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A former rebbe whom I highly respect advised me not to eat any food product that has more than one kosher certification on it. His thinking was that in principle, the concepts of kashrut and achdut - unity or community - moust go together. In other words, certifying a product as being kosher is a form of allowing a community, i.e., the consumer, teh halchic "permission" to eat the product.

His claim is that if there is more than one mashgiach (supervision) on a product, either the 1st mashgiach wasn't competent enough or "certain" of the kashrut, so he had to ask a second person (or 3rd), or that even if the 1st mashgiach completed the kashrut job and said something was kosher, some other mashgiach didn't sufficiently trust the 1st person, for whatever reason, and had to supervise it himself.

He also claims, that in terms of the consumer, the multiple certifications would make a "novice" consumer (by "novice" I mean someone who is just looking for a kosher product an doesn't understand the politics or other reasons involved behind the kashrut process) question what's going on. Additionally, the rebbe claims that it may be a form of Chillul Hashem, esp. to non-Jews who may conclude the same thing - that Jews can't agre.

Now, I'm confused, myself, here. I attend weddings where the almost all of the deserts come from Chantilly, who makes delicious pastries (so many people tell me that, and they look gorgeous), but because Chantilly's products have 4 or 5 kosher symbols, I can't enjoy the Vienese table.

Is there any validity to my rebbe's claims? Does having multiple symbols weaken the reliability of the kashrut of that item?

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9  
According to him, I don't think there's anything in Israel you can eat, since nearly everything has many hechsherim, –  Ypnypn Jun 11 at 13:38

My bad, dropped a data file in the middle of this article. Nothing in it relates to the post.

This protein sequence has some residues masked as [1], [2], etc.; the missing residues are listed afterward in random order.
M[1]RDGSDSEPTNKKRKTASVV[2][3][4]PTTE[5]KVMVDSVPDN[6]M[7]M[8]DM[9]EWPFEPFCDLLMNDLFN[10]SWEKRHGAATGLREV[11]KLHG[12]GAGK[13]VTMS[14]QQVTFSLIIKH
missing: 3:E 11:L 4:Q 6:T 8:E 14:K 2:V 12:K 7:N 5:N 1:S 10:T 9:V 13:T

@Ypnypn - I see my rebbe's point, but, again, I question the practicality of anyone applying it, including him. Then again, he uses many raw ingredients and doesn't buy much processed products, so he may be able to manage better than most people. He's also amazingly healthy, perhaps as a side bonus of his policy. –  DanF Jun 11 at 13:43
    
By this logic, should no hechsher be the best? Or is it validity = x/number of symbols, so no symbols would have NaN validity? –  Avram Levitt Jun 11 at 16:46

2 Answers 2

up vote 14 down vote accepted

As one who has a brother in the bakery business who has 4 certifications on his products I dispute this claim. My brother has 4 different certifications in order to appeal to different communities. There are those that only eat specific certifications and will not eat your product unless it is certified by a Rabbi that they feel comfortable with. (Correct: it is a folly, as all certifications rely on others in many instances.) Every one of the certifications my brother has, all come by to check, and all have specific criteria. It is not a lack of trust between the Kashrus organizations, it is a lack of similar criteria that requires them all to make sure that the bakery is Kosher according to their standards. This enhances the Kashrus as it requires the bakery to keep all the stringencies of all the certifications.